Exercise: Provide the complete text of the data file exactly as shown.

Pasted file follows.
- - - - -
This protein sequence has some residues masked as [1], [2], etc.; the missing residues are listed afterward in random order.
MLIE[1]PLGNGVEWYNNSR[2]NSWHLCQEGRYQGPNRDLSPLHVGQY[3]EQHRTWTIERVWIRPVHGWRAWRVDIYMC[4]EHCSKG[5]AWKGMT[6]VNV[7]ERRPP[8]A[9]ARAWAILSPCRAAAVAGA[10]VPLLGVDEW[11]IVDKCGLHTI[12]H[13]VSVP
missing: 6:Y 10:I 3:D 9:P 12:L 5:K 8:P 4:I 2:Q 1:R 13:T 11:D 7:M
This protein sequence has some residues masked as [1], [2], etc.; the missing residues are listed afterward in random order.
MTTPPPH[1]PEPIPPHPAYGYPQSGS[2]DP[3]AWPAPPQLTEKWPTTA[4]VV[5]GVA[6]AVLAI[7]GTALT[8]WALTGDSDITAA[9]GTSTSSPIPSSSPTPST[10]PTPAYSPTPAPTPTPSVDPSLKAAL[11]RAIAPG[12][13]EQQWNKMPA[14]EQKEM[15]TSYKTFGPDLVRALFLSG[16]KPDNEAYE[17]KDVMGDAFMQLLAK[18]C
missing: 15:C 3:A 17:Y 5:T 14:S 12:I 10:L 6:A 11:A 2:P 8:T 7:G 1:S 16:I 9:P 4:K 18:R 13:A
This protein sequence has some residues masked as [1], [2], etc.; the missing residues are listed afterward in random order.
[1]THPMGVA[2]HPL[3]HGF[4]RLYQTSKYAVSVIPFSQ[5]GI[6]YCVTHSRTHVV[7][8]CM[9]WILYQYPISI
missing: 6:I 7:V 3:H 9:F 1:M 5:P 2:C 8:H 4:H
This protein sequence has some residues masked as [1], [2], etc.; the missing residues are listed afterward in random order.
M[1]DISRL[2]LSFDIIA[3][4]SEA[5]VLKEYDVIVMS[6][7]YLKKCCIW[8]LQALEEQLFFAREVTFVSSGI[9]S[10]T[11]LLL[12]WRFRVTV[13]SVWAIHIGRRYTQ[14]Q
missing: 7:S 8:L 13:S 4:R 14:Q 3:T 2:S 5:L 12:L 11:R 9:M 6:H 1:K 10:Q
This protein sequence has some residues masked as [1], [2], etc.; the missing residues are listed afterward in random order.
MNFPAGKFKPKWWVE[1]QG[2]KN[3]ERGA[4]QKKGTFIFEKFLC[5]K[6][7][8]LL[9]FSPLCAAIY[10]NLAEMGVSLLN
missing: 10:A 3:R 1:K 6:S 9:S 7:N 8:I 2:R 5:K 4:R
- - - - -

This protein sequence has some residues masked as [1], [2], etc.; the missing residues are listed afterward in random order.
MLIE[1]PLGNGVEWYNNSR[2]NSWHLCQEGRYQGPNRDLSPLHVGQY[3]EQHRTWTIERVWIRPVHGWRAWRVDIYMC[4]EHCSKG[5]AWKGMT[6]VNV[7]ERRPP[8]A[9]ARAWAILSPCRAAAVAGA[10]VPLLGVDEW[11]IVDKCGLHTI[12]H[13]VSVP
missing: 6:Y 10:I 3:D 9:P 12:L 5:K 8:P 4:I 2:Q 1:R 13:T 11:D 7:M
This protein sequence has some residues masked as [1], [2], etc.; the missing residues are listed afterward in random order.
MTTPPPH[1]PEPIPPHPAYGYPQSGS[2]DP[3]AWPAPPQLTEKWPTTA[4]VV[5]GVA[6]AVLAI[7]GTALT[8]WALTGDSDITAA[9]GTSTSSPIPSSSPTPST[10]PTPAYSPTPAPTPTPSVDPSLKAAL[11]RAIAPG[12][13]EQQWNKMPA[14]EQKEM[15]TSYKTFGPDLVRALFLSG[16]KPDNEAYE[17]KDVMGDAFMQLLAK[18]C
missing: 15:C 3:A 17:Y 5:T 14:S 12:I 10:L 6:A 11:A 2:P 8:T 7:G 1:S 16:I 9:P 4:K 18:R 13:A
This protein sequence has some residues masked as [1], [2], etc.; the missing residues are listed afterward in random order.
[1]THPMGVA[2]HPL[3]HGF[4]RLYQTSKYAVSVIPFSQ[5]GI[6]YCVTHSRTHVV[7][8]CM[9]WILYQYPISI
missing: 6:I 7:V 3:H 9:F 1:M 5:P 2:C 8:H 4:H
This protein sequence has some residues masked as [1], [2], etc.; the missing residues are listed afterward in random order.
M[1]DISRL[2]LSFDIIA[3][4]SEA[5]VLKEYDVIVMS[6][7]YLKKCCIW[8]LQALEEQLFFAREVTFVSSGI[9]S[10]T[11]LLL[12]WRFRVTV[13]SVWAIHIGRRYTQ[14]Q
missing: 7:S 8:L 13:S 4:R 14:Q 3:T 2:S 5:L 12:L 11:R 9:M 6:H 1:K 10:Q
This protein sequence has some residues masked as [1], [2], etc.; the missing residues are listed afterward in random order.
MNFPAGKFKPKWWVE[1]QG[2]KN[3]ERGA[4]QKKGTFIFEKFLC[5]K[6][7][8]LL[9]FSPLCAAIY[10]NLAEMGVSLLN
missing: 10:A 3:R 1:K 6:S 9:S 7:N 8:I 2:R 5:K 4:R